FIGS. 21 and 22 illustrate the initial assembly. The ball 120 is inserted into the saddle 126 between the upstanding arms 128 and 130 in the manner described above, preferably with the longitudinal member 120 aligned coaxially with the pedicle screw 124. The longitudinal member 120 is inserted through the collar 140 and the collar 140 is then translated along the longitudinal member 120 into engagement around the upstanding arms 128 and 130. To do this, the inclined ridges 148 and 150 are slid so they project into the space between the upstanding arms 128 and 130. At that point, the component parts are assembled as illustrated in FIGS. 21 and 22 and are ready for implantation into a pedicle by the surgeon.

After the assembled unit is implanted, the longitudinal member 120 is rotated toward the spine and into the axial segment 144 of the L-shaped slot 142 to the position illustrated in FIGS. 23 and 24 and also into engagement with an anchor joint formed on another pedicle screw. After the longitudinal member 120 is attached to the second pedicle screw, the collar 140 is rotated clockwise (to the left in the Figs.) as illustrated in FIGS. 25 and 26. The clockwise rotation causes the circumferential segment 146 of the L-shaped slot 14 to engage the longitudinal member 120 and trap it in position. The clockwise rotation also causes the inclined ridges 148 and 150 to slide into and along the inclined grooves 136 and 138. Because the ridges 148 and 150 are inclined, the collar 140 translates axially a small distance and is tightened in place in the manner of a screw being tightened into a nut. The ends of the inclined grooves 136 and 138 can be formed with ends that turn or are inclined in the opposite axial direction to provide a more positive lock.

While certain preferred embodiments of the present invention have been disclosed in detail, it is to be understood that various modifications may be adopted without departing from the spirit of the invention or scope of the following claims.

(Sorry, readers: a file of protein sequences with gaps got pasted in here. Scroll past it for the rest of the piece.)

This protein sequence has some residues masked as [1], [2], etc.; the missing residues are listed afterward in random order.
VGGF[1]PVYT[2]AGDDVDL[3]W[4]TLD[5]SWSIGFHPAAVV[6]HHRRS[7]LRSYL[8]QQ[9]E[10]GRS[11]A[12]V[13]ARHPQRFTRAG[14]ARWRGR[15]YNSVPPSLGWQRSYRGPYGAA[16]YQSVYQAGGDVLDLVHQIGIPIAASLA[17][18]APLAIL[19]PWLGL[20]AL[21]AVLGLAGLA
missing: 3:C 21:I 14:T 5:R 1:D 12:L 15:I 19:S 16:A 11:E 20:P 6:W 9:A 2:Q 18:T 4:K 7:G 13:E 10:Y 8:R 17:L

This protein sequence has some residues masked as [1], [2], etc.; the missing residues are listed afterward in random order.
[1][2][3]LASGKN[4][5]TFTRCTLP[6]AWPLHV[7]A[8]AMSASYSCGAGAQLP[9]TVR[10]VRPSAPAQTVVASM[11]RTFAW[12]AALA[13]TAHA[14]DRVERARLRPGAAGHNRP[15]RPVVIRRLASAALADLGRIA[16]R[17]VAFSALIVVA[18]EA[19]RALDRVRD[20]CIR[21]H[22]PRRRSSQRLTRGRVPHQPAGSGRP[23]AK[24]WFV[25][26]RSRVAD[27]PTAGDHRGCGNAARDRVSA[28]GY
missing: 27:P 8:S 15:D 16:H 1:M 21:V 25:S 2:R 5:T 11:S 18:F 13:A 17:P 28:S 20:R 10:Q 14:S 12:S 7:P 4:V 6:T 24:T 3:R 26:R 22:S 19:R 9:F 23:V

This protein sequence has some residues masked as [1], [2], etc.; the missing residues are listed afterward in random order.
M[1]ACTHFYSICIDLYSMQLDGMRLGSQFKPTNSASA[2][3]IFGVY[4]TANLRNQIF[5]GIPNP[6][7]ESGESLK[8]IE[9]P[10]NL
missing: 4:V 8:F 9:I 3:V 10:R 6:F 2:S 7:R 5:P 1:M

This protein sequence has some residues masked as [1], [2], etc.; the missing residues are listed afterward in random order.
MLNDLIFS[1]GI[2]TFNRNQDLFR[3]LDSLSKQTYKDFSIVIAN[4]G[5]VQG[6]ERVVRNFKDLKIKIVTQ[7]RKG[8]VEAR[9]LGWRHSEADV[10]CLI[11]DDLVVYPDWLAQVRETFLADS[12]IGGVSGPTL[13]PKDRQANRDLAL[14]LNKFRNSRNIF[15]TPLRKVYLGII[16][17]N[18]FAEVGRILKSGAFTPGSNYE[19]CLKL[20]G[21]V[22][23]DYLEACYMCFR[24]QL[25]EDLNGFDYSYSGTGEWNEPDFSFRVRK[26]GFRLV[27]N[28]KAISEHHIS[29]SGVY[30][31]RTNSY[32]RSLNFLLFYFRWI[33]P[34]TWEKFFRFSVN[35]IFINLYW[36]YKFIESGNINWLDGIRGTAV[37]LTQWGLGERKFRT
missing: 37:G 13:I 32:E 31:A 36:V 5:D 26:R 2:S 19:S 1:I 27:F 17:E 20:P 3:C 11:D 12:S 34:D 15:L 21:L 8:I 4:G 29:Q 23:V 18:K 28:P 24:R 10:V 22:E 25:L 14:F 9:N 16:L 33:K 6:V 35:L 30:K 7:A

Referenced by
Citing PatentFiling datePublication dateApplicantTitle
US7635380 *Aug 1, 2007Dec 22, 2009Spartek Medical, Inc.Bone anchor with a compressor element for receiving a rod for a dynamic stabilization and motion preservation spinal implantation system and method
US7922747Oct 17, 2007Apr 12, 2011X-Spine Systems, Inc.Cross connector apparatus for spinal fixation rods
US8016832May 2, 2007Sep 13, 2011Zimmer Spine, Inc.Installation systems for spinal stabilization system and related methods
US8025680 *May 17, 2006Sep 27, 2011Exactech, Inc.Systems and methods for posterior dynamic stabilization of the spine
US8029539Dec 19, 2007Oct 4, 2011X-Spine Systems, Inc.Offset multiaxial or polyaxial screw, system and assembly
US8246659May 7, 2009Aug 21, 2012Zimmer Spine, Inc.Installation systems for spinal stabilization system and related methods
US8480714Aug 22, 2011Jul 9, 2013X-Spine Systems, Inc.Offset multiaxial or polyaxial screw, system and assembly
EP2200525A1 *Aug 20, 2008Jun 30, 2010Spinal Elements, Inc.Loop rod spinal stabilization device
Classifications
U.S. Classification606/264, 606/279, 606/256
International ClassificationA61B17/56, A61B17/58
Cooperative ClassificationA61B17/7032, A61B17/7013, A61B17/7046, A61B17/701, A61B17/7005, A61B17/7023
European ClassificationA61B17/70B1G2, A61B17/70B1R6, A61B17/70B1C2, A61B17/70B
Legal Events
DateCodeEventDescription
Sep 6, 2013FPAYFee payment
Year of fee payment: 4
Feb 2, 2005ASAssignment
Owner name: SYBERSPINE LIMITED, OHIO
Free format text: ASSIGNMENT OF ASSIGNORS INTEREST;ASSIGNOR:SYBERT, DARYL R.;REEL/FRAME:016255/0735
Effective date: 20050128